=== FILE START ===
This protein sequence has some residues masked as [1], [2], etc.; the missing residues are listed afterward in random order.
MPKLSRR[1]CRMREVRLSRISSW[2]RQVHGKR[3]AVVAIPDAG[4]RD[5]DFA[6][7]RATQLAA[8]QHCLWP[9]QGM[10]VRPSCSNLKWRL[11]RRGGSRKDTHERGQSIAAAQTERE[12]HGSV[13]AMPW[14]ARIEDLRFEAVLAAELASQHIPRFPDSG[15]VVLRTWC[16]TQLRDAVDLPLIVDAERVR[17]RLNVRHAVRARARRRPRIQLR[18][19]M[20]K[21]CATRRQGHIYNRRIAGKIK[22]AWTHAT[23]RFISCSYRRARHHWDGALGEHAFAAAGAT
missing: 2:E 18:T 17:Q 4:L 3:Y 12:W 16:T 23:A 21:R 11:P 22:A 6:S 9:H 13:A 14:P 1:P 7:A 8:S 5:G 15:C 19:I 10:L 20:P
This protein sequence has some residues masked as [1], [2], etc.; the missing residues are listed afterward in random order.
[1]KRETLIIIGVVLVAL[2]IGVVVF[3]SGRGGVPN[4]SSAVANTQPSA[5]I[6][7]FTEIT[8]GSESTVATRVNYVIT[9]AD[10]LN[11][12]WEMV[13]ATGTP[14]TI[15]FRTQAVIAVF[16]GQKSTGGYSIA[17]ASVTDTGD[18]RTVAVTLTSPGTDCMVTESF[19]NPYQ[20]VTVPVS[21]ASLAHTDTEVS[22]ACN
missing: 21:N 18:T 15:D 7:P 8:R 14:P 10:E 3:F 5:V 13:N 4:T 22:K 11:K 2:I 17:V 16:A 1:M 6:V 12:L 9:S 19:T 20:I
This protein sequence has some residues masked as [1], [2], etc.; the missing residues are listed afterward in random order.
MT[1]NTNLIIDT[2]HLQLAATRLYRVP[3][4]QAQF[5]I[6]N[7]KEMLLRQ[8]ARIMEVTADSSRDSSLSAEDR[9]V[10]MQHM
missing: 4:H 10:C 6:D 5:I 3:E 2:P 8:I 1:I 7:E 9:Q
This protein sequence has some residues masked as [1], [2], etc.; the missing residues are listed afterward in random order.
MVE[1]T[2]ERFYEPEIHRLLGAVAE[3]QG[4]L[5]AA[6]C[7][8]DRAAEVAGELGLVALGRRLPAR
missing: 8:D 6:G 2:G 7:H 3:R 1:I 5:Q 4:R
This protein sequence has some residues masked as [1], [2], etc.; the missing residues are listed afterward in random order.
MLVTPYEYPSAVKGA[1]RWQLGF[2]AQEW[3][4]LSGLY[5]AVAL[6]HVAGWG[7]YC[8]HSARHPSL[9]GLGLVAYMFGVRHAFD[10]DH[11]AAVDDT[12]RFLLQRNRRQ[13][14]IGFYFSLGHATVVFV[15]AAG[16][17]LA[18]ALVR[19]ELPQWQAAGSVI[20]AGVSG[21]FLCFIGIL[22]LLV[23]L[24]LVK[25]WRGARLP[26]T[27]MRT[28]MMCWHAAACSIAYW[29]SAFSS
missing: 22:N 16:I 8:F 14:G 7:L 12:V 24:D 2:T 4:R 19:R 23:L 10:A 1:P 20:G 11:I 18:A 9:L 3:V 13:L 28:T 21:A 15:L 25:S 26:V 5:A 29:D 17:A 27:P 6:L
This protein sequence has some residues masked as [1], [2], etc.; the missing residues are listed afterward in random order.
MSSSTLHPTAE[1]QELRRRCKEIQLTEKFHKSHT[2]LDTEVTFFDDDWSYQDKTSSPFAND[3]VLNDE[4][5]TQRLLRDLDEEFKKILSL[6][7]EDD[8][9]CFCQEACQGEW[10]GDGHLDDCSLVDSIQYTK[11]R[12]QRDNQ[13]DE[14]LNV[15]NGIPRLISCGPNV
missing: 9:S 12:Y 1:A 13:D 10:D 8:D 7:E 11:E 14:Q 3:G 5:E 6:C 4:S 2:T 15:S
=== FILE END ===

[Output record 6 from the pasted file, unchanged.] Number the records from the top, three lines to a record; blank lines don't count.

This protein sequence has some residues masked as [1], [2], etc.; the missing residues are listed afterward in random order.
MSSSTLHPTAE[1]QELRRRCKEIQLTEKFHKSHT[2]LDTEVTFFDDDWSYQDKTSSPFAND[3]VLNDE[4][5]TQRLLRDLDEEFKKILSL[6][7]EDD[8][9]CFCQEACQGEW[10]GDGHLDDCSLVDSIQYTK[11]R[12]QRDNQ[13]DE[14]LNV[15]NGIPRLISCGPNV
missing: 9:S 12:Y 1:A 13:D 10:D 8:D 7:E 11:E 14:Q 3:G 5:E 6:C 4:S 2:T 15:S